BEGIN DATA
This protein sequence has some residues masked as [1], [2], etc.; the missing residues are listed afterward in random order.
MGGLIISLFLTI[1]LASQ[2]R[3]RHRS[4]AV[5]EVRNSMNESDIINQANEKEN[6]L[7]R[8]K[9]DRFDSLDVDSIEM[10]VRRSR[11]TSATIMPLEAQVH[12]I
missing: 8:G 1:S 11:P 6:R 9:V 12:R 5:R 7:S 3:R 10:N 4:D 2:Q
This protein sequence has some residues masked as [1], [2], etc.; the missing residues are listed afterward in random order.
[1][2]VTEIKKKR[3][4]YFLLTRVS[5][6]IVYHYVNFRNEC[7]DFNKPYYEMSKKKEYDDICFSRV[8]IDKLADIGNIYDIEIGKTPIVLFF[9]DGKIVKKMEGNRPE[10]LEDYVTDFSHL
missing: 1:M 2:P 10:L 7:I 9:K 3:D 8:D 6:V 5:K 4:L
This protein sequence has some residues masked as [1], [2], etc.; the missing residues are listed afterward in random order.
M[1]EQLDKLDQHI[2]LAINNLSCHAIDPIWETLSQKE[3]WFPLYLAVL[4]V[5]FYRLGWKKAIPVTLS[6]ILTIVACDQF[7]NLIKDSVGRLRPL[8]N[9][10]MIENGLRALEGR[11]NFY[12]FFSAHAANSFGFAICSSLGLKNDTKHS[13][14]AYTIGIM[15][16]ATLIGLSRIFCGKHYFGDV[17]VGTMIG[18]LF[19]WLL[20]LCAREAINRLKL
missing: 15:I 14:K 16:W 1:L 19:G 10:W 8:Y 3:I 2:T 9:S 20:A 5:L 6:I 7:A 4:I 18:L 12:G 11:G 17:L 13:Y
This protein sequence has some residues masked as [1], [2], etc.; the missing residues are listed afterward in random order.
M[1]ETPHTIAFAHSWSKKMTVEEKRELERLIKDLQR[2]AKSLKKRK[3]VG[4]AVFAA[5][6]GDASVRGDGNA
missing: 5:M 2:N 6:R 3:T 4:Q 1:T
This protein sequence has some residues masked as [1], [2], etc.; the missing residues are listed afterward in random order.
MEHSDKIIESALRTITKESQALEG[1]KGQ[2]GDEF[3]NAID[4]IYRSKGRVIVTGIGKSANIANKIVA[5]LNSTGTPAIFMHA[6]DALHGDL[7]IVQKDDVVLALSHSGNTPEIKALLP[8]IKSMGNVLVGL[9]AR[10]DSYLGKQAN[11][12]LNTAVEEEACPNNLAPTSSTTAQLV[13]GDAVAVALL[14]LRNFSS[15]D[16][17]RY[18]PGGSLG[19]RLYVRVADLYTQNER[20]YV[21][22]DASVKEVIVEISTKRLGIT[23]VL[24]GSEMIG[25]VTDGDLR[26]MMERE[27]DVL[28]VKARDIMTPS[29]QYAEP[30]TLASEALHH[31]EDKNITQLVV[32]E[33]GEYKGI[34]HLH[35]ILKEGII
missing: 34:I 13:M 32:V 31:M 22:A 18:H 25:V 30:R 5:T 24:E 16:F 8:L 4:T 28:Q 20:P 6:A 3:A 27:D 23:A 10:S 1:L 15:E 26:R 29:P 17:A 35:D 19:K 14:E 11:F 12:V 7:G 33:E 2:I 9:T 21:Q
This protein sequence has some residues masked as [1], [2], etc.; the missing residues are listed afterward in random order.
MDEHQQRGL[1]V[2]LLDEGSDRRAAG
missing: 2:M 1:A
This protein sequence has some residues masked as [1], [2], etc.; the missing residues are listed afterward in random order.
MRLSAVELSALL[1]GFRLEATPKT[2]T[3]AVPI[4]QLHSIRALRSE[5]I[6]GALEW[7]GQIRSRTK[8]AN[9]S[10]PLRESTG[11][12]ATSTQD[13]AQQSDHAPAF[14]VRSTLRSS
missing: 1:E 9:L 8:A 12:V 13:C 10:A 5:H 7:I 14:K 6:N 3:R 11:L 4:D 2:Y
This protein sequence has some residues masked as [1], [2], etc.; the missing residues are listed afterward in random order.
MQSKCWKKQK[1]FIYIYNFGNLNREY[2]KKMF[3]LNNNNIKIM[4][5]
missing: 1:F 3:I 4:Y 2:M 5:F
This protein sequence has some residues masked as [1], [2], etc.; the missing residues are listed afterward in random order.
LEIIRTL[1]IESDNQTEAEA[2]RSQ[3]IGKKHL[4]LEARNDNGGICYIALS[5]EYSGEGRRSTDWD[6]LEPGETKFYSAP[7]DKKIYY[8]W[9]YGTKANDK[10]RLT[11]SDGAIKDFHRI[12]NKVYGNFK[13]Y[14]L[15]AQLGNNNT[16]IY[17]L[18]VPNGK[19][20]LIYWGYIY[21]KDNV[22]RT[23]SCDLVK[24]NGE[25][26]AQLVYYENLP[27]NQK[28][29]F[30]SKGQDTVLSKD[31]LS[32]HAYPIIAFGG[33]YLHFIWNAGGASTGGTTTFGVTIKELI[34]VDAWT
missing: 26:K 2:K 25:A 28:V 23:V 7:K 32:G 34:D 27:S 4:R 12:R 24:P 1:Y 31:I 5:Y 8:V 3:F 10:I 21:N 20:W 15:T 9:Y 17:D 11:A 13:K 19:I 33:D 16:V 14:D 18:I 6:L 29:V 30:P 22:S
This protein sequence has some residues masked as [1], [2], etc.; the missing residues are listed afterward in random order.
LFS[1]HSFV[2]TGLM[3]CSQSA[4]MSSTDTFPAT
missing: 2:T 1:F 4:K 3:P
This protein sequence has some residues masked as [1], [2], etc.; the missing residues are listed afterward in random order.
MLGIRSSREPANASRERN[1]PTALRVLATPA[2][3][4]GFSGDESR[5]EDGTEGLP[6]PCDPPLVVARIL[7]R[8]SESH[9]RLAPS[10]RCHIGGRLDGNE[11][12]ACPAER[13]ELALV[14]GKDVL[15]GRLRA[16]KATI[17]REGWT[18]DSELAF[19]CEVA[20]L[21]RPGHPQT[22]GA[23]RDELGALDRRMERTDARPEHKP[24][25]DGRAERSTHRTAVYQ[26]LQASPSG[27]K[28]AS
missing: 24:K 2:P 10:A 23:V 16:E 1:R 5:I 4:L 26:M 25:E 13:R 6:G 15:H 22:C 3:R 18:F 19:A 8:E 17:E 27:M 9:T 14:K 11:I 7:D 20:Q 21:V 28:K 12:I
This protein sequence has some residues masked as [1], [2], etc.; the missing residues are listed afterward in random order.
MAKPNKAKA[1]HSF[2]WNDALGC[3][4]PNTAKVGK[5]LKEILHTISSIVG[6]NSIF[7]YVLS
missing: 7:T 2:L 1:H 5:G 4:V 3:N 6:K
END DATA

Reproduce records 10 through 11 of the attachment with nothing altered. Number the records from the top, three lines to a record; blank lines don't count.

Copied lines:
This protein sequence has some residues masked as [1], [2], etc.; the missing residues are listed afterward in random order.
LFS[1]HSFV[2]TGLM[3]CSQSA[4]MSSTDTFPAT
missing: 2:T 1:F 4:K 3:P
This protein sequence has some residues masked as [1], [2], etc.; the missing residues are listed afterward in random order.
MLGIRSSREPANASRERN[1]PTALRVLATPA[2][3][4]GFSGDESR[5]EDGTEGLP[6]PCDPPLVVARIL[7]R[8]SESH[9]RLAPS[10]RCHIGGRLDGNE[11][12]ACPAER[13]ELALV[14]GKDVL[15]GRLRA[16]KATI[17]REGWT[18]DSELAF[19]CEVA[20]L[21]RPGHPQT[22]GA[23]RDELGALDRRMERTDARPEHKP[24][25]DGRAERSTHRTAVYQ[26]LQASPSG[27]K[28]AS
missing: 24:K 2:P 10:A 23:V 16:E 1:R 5:I 4:L 26:M 25:E 13:R 6:G 15:H 22:C 3:R 18:F 19:A 8:E 17:E 27:M 9:T 14:K 11:I 7:D 20:Q 21:V 28:K 12:I